Aerial view of Rome's Fiumicino airportcommons.wikimedia.org
Rome's Fiumicino Airport has become the first in the world to earn "the COVID-19 5-Star Airport Rating" from Skytrax, an international airline and airport review and ranking site, Italian daily La Repubblica reports. Skytrax, which publishes a yearly annual ranking of the world's best airports and issues the World Airport Awards, this year created a second list to specifically call out airports with the best health and hygiene standards.
The pandemic has also accelerated the shift towards contactless traveling, with more airports harnessing the power of biometrics — such as facial recognition or fever screening — to reduce touchpoints and human contact. Similar technology can also be used to more efficiently scan physical objects, such as explosive detection. Ultimately, passengers will be able to "check-in" and go through a security screening anywhere at the airports, removing queues and bottlenecks.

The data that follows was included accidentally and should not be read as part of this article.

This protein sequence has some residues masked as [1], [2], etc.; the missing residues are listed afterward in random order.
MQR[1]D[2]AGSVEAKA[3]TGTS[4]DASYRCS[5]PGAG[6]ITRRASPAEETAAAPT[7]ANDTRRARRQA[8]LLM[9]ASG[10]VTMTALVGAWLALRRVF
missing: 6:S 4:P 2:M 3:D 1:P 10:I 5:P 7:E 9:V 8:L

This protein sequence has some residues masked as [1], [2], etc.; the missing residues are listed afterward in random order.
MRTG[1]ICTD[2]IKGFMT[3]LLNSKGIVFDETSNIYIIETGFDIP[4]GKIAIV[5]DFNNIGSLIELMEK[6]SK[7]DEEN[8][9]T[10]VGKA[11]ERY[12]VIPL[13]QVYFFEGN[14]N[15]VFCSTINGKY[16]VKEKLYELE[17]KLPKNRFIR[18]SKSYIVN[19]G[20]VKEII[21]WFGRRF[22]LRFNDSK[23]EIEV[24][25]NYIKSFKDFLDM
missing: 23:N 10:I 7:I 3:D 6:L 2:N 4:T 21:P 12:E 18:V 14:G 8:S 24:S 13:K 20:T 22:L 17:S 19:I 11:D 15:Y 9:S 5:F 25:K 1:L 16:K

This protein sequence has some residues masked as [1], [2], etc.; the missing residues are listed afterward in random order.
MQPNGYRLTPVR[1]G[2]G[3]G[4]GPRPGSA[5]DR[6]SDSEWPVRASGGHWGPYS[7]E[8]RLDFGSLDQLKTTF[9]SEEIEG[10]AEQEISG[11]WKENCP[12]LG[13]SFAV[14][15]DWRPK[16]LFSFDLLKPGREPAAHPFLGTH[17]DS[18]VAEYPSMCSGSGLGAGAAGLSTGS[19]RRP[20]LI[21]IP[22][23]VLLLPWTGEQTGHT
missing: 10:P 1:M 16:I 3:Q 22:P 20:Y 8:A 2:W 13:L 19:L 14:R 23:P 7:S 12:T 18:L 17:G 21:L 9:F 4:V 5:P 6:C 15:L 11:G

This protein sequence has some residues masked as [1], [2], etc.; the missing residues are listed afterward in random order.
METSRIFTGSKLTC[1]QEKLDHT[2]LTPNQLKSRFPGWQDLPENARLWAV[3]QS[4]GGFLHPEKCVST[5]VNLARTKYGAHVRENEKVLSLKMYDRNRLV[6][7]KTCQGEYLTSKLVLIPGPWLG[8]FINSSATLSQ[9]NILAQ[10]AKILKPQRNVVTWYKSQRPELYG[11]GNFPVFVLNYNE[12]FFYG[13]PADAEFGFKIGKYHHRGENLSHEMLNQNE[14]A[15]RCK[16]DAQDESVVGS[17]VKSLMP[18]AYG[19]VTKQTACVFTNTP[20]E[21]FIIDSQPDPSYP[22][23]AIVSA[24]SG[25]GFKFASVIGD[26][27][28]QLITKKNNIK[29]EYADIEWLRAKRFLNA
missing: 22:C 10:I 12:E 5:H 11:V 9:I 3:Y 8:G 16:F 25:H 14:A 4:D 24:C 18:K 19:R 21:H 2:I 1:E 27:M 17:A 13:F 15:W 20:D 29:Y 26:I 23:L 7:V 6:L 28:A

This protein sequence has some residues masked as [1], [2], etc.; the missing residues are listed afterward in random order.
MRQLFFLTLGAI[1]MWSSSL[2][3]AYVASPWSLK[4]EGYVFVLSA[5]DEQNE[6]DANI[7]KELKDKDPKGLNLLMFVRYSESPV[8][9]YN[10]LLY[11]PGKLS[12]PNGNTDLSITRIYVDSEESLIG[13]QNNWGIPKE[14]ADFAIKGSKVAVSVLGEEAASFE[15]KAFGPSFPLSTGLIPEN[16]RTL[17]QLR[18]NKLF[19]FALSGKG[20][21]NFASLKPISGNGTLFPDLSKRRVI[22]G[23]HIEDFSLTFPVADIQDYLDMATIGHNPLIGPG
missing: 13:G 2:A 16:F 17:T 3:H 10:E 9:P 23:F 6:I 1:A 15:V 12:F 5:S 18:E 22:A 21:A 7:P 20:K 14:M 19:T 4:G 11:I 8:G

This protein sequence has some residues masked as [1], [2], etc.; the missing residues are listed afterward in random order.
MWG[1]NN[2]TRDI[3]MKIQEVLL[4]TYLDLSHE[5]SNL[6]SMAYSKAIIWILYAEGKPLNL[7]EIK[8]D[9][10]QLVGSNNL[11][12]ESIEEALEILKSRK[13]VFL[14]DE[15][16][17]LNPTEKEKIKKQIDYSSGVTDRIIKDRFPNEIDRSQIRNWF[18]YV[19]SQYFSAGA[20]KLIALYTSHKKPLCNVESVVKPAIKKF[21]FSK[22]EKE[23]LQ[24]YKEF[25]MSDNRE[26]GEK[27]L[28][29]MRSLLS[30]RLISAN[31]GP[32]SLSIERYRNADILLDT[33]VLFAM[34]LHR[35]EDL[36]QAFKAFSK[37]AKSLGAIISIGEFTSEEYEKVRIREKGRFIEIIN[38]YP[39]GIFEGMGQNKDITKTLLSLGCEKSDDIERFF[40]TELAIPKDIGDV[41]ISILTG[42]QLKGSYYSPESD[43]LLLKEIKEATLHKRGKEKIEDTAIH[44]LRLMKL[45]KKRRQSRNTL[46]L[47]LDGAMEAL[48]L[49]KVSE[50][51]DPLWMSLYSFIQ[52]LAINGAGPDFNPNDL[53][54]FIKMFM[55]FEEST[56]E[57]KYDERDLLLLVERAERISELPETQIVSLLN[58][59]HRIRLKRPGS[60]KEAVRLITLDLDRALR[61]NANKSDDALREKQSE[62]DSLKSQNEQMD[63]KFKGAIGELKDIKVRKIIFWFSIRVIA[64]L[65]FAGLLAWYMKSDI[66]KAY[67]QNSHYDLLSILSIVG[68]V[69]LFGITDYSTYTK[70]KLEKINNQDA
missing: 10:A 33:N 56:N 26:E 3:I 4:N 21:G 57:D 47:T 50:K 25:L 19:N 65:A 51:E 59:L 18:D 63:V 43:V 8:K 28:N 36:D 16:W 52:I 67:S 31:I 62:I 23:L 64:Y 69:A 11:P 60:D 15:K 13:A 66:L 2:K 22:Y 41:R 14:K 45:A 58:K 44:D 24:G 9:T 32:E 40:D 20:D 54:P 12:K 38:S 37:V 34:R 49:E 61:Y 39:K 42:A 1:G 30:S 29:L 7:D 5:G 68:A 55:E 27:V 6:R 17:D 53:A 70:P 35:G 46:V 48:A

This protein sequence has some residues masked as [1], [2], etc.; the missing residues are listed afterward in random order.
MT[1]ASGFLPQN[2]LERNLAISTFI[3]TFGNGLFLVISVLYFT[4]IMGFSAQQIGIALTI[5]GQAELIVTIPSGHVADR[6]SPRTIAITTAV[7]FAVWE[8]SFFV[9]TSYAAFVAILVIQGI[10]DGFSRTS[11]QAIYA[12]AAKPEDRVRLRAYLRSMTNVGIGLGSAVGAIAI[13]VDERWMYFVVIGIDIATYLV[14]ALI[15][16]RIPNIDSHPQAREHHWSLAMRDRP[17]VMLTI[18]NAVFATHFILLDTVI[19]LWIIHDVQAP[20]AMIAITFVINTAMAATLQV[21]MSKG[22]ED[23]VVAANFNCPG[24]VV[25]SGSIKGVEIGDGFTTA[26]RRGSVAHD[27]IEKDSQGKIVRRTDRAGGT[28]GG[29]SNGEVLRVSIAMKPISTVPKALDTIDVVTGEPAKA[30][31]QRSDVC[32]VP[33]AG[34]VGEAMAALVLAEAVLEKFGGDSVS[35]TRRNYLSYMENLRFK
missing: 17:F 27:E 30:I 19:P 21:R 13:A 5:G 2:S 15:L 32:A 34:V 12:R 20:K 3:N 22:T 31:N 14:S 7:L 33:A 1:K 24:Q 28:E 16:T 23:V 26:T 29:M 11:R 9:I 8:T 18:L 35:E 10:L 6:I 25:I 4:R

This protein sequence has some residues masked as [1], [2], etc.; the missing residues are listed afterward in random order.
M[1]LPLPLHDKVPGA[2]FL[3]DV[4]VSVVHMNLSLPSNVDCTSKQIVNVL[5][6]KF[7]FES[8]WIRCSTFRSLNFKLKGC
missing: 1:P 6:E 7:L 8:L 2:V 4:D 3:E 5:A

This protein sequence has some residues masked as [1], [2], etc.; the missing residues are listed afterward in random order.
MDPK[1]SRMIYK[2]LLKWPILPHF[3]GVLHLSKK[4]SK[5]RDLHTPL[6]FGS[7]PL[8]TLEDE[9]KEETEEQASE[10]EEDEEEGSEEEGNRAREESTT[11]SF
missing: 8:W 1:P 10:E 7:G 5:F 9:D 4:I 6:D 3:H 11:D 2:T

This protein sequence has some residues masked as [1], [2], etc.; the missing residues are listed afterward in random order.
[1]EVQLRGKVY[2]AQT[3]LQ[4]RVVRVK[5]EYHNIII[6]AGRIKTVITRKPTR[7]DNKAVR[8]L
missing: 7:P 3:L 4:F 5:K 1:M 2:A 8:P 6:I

Data privacy issues
However, as pointed out in Canadian publication The Lawyer's Daily, increased use of AI and biometrics also means increased privacy concerns. For example, health and hygiene measures like digital vaccine passports also mean that airports can collect data on who has been vaccinated and the type of vaccine used.
Auckland Airport, New Zealand
The billion-dollar question: Will we fly less?
At the end of the day, even with all these (mostly positive) changes that we've seen take shape over the past 18 months, the industry faces major uncertainty about whether air travel will ever return to the pre-COVID levels. Not only are people wary about being in crowded and closed airplanes, but the worth of long-distance business travel in particular is being questioned as many have seen that meetings can function remotely, via Zoom and other online apps.
Trying to forecast the future, experts point to the years following the 9/11 terrorist attacks as at least a partial blueprint for what a recovery might look like in the years ahead. Twenty years ago, as passenger enthusiasm for flying waned amid security fears following the attacks, airlines were forced to cancel flights and put planes into storage.
40% of Swedes intend to travel less